Six Sigma vs Lean: Everything You Need to Know
Lean and Six Sigma are two of the most popular optimization approaches that businesses the world over use to deliver greater value to their customers while also increasing their net profits. However, too many people confuse Six Sigma vs Lean, which is understandable considering how much these approaches have in common. That said, there are significant differences between them both, so let’s take a quick look at both and see where they change paths.
We’ll also see the best way to approach the problem, which is to combine the approaches and use a Lean Six Sigma (LSS) paradigm, which has universal principles for business optimization.
What Lean and Six Sigma Have in Common
Lean and Six Sigma have much in common, which is, in part, responsible for the associated confusion. Both Lean and SIx Sigma are methodological approaches to eliminate unnecessary processes and challenges, wastes, from the processes, to create a resilient and efficient system, free as much as possible from defects.
Lean calls anything that doesn’t contribute value a “waste”, while Six Sigma calls anything that creates challenges a “defect”, which needs to be systematically removed.
Differences Between Six Sigma and Lean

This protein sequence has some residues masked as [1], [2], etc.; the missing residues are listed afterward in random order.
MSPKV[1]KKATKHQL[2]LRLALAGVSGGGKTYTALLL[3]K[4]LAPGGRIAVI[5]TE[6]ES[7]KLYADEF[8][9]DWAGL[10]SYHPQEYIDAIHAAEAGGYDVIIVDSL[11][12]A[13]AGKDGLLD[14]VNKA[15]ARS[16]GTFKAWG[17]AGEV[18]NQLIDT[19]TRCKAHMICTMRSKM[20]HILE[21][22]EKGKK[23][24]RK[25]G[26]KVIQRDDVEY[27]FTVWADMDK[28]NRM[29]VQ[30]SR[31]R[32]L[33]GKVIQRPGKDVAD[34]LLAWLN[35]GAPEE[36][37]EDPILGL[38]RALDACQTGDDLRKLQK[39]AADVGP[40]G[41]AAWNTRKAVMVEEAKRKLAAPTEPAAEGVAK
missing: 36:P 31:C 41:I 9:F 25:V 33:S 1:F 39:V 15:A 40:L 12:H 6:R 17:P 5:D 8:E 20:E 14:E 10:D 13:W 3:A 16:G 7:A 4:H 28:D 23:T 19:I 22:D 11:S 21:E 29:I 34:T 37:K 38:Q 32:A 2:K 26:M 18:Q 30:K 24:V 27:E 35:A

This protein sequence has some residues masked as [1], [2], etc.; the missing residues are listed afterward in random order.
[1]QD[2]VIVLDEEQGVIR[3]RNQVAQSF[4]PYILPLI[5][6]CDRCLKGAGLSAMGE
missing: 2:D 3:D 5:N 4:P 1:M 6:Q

First things first: while Lean is an overarching philosophy, Six Sigma is a well-defined and structured program for businesses to implement. Lean has a particular focus on manufacturing, but has been adapted to most modern business contexts, including non-manufacturing.
There are also differences in how Lean and Six Sigma identify problems. While Six Sigma looks for variations in processes that cause quality issues, Lean looks for unnecessary processes that don’t contribute value to the end product.
Lean creates a cultural change in the organization while Six Sigma only targets the removal of defects without instituting a change in business culture. Lean is often considered a mindset, a set of holistic principles that can transform a business from the ground up. Lean encourages a culture of several lean thinkers who can propose innovative ways to solve the most pressing business challenges. Six Sigma, on the other hand, is a rigorous approach with a heavy reliance on data to identify problems and solve them in a methodological way.
There are also significant differences in how the approaches are implemented. While Six Sigma has specially instituted teams that implement the improvement processes, Lean has no special teams but rather requires people from across business departments and hierarchies to incorporate a lean culture.
The Best of Both Worlds: LSS Instead of Six Sigma vs Lean
The ultimate approach is to combine both Lean and Six Sigma and use a Lean Six Sigma (LSS) methodology to cut down on wastes (unnecessary steps) and defects (process variations that contribute wastes) to improve business efficiency, reduce costs, bolster productivity, and improve customer satisfaction. Lean Six Sigma tackles wastes including overproduction, waiting, rework, motion, and over processing, to name just a few.
Together, Lean and Six Sigma overcome each other’s shortcomings and take business optimization to new heights.
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